It’s been a week of tiny tragedies, here in Seattle. I’ve been sighing a lot. They’re not the contented, self-congratulatory kind of sighs, but the deflating, disappointed sort. The kind you eek out, when there’s nothing left to do.
I’m not sure how it started. Maybe it was last Thursday. Yes, that was it. Curses on you, Thursday.
First I somehow sliced my finger open with my own wedding ring. Then I hit a parked car—a 6,000-year-old Suburban, thank goodness—and busted a headlight. Then a raccoon attacked my normally scrappy cat, and we spent part of a night in the kitty ER. (Jackson came out a little maimed, but alive. He’s mostly just insulted he’s so poorly shaven and trapped indoors.)
Then—then—I made a ricotta cheesecake, a gorgeous, pumpkin-tinged, ginger-crusted gem of a thing, inspired by my borderline-unhealthy obsession with kabocha squash and a bit of leftover cream cheese. But I nearly broke it in half, moving it too fast (and too soon) from pan to platter. (And it had been so beautiful!)
Of course, it still tasted like a perfectly plated pumpkin cheesecake. (Say that ten times fast.) I took one slice out to verify. (Yes: delicious.) Then we took it to a Halloween party, and I never got a second slice.
Now, a couple days later, in the middle of a grey afternoon, I have a finger that won’t type, a completely unnecessary $150 mechanic bill, a cat yowling to be let out, good coffee, and no last slice of pumpkin cheesecake. All I really feel capable of doing is pouting out loud.
I’ll just give you the recipe instead.
By the way, there’s a tiny lie in the recipe title – it’s actually a light, faintly spiced cheesecake made with pureed kabocha squash, but there’s something inherently unsexy about a squash cheesecake. Don’t you agree? Ditto for cream cheese pie, which is what my husband called the cheesecake when he couldn’t think of the correct word. So pumpkin cheesecake it is.
Loosely based on the recipe for Eve’s Lemon Cheesecake, from Kathy Gunst’s Relax, Company’s Coming! (one of my all-time go-to cookbooks), this fallish, ginger-crusted treat satisfies all manners of cheesecake cravings. Thanks to plenty of eggs and ricotta cheese (and a bit less sugar than usual), it’s lighter than your typical doorstop dessert. Use pureed kabocha squash if you have it, or simply substitute canned pumpkin.
TIME: 90 minutes, start to finish
MAKES: 12 servings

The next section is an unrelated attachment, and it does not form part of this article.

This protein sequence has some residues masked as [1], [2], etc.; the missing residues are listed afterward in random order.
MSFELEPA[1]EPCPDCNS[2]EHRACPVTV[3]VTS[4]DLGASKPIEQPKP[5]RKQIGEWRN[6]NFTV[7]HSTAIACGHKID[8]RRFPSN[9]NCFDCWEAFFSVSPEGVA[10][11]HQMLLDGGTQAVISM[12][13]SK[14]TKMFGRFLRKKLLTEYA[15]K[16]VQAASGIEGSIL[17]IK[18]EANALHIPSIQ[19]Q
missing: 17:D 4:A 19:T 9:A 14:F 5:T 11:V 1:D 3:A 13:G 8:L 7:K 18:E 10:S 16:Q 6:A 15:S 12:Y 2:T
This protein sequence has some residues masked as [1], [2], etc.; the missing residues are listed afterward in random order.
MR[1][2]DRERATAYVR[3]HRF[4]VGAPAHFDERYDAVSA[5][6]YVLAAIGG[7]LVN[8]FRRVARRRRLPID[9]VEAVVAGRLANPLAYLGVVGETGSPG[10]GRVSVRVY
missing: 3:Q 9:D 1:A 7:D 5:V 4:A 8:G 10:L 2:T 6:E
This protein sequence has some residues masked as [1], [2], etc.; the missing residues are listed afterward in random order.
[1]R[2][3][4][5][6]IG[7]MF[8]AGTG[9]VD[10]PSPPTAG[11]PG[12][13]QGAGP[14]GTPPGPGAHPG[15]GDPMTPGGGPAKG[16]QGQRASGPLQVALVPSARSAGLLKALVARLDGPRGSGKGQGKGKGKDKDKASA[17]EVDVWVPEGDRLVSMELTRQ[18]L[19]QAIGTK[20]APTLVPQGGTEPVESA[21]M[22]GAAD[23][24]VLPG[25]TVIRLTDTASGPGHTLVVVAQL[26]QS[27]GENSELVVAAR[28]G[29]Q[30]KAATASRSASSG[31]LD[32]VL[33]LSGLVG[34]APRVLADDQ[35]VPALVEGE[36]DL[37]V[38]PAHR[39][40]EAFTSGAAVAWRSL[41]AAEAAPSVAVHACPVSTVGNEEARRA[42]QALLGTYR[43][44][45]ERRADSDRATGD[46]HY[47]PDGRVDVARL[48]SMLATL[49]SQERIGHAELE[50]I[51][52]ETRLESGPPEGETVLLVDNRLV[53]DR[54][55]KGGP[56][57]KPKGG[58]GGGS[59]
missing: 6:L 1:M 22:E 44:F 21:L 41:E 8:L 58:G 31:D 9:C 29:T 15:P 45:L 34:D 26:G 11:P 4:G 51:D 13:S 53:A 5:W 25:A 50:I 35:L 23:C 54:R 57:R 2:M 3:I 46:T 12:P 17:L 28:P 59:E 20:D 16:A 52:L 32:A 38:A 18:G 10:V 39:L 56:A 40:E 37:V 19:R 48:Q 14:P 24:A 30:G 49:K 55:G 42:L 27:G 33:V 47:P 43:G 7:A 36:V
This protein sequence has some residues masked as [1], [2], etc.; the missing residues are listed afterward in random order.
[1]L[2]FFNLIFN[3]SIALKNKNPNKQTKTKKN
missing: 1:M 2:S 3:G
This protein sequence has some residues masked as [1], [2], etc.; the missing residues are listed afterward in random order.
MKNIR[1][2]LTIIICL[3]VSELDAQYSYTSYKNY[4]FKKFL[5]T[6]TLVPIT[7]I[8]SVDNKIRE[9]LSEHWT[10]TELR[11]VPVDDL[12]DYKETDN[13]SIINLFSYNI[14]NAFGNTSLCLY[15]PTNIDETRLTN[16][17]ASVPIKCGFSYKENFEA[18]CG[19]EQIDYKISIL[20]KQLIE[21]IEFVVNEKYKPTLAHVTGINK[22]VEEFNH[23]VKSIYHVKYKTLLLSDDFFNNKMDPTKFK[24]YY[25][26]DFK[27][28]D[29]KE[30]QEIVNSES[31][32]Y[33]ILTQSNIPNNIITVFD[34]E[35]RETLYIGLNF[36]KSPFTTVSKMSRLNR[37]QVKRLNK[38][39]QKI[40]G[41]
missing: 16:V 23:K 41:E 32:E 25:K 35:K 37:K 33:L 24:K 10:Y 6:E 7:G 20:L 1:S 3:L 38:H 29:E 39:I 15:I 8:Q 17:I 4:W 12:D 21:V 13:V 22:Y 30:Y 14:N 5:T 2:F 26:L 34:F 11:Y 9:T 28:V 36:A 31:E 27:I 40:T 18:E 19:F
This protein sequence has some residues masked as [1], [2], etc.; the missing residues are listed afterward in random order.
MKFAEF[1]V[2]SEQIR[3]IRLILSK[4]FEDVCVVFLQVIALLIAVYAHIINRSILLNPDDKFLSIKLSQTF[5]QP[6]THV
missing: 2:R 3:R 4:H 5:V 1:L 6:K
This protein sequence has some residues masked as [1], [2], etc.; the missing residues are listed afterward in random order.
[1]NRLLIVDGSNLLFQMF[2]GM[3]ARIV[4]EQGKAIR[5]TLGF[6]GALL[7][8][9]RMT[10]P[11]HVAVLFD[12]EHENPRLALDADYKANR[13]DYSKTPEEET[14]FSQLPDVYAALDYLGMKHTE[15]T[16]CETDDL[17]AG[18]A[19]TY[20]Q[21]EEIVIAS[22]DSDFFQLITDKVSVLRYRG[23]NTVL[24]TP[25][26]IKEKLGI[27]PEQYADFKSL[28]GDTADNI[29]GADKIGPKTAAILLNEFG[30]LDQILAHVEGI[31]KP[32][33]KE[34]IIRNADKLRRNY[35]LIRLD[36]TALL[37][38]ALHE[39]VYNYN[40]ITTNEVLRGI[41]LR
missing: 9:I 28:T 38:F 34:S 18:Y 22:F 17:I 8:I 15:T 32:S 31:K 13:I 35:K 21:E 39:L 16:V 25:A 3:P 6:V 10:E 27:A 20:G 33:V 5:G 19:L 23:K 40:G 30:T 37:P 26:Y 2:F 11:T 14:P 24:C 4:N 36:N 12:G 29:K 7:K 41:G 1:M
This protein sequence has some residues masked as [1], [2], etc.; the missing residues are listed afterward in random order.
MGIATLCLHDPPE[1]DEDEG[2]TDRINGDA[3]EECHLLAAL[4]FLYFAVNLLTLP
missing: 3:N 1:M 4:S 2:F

1/2 cup (1 stick) unsalted butter, melted, plus more for greasing pan
1 (5-ounce) package ginger thins, pulverized in a food processor
1/2 cup sifted confectioners’ sugar
1 pound cream cheese, room temperature
1 cup sugar
1 pound whole milk ricotta
4 large eggs, room temperature
1 1/4 cups mashed kabocha squash
1/8 teaspoon each ground ginger, cardamom, nutmeg, and allspice
1 teaspoon vanilla
Preheat the oven to 350 degrees. Line a baking sheet with parchment paper and set aside. Grease an 8” springform pan generously with butter, wrap the bottom with a piece of foil (to catch any butter that drips out while baking) and set aside.
Stir the melted butter, ginger thin crumbs, and confectioners’ sugar together in a bowl until well blended. Dump the mixture into the bottom of the springform pan, and use your hands to pat it into an even layer on the bottom of the pan and about 1/2” up the sides. Transfer the pan to the freezer to harden while you make the filling.
Next, in the work bowl of a stand mixer fitted with the paddle attachment, whip the cream cheese and sugar on medium speed until light, about 3 minutes. Add the ricotta, and whip another minute or two. Add the eggs one at a time, whipping on low and scraping the sides of the work bowl between additions. Stir the squash, spices, vanilla, and salt together in a separate bowl, then add the squash mixture to the batter, and mix on medium speed until uniform in color, scraping any stray cream cheese off the very bottom of the bowl.
Place the chilled pan on the prepared baking sheet, and transfer the batter to the pan. Bake on the middle rack for about 1 hour 15 minutes, or until the cake is puffed and just beginning to crack. (It may still jiggle a bit, but the cake will move as one piece, rather than just jiggling in the center.) Let cool to room temperature (or chill overnight), then cut and serve.
Note: If you want a cheesecake with almost no color (besides the obvious pumpkin-orange tinge) on the top, place a baking sheet on the rack directly above it as it bakes.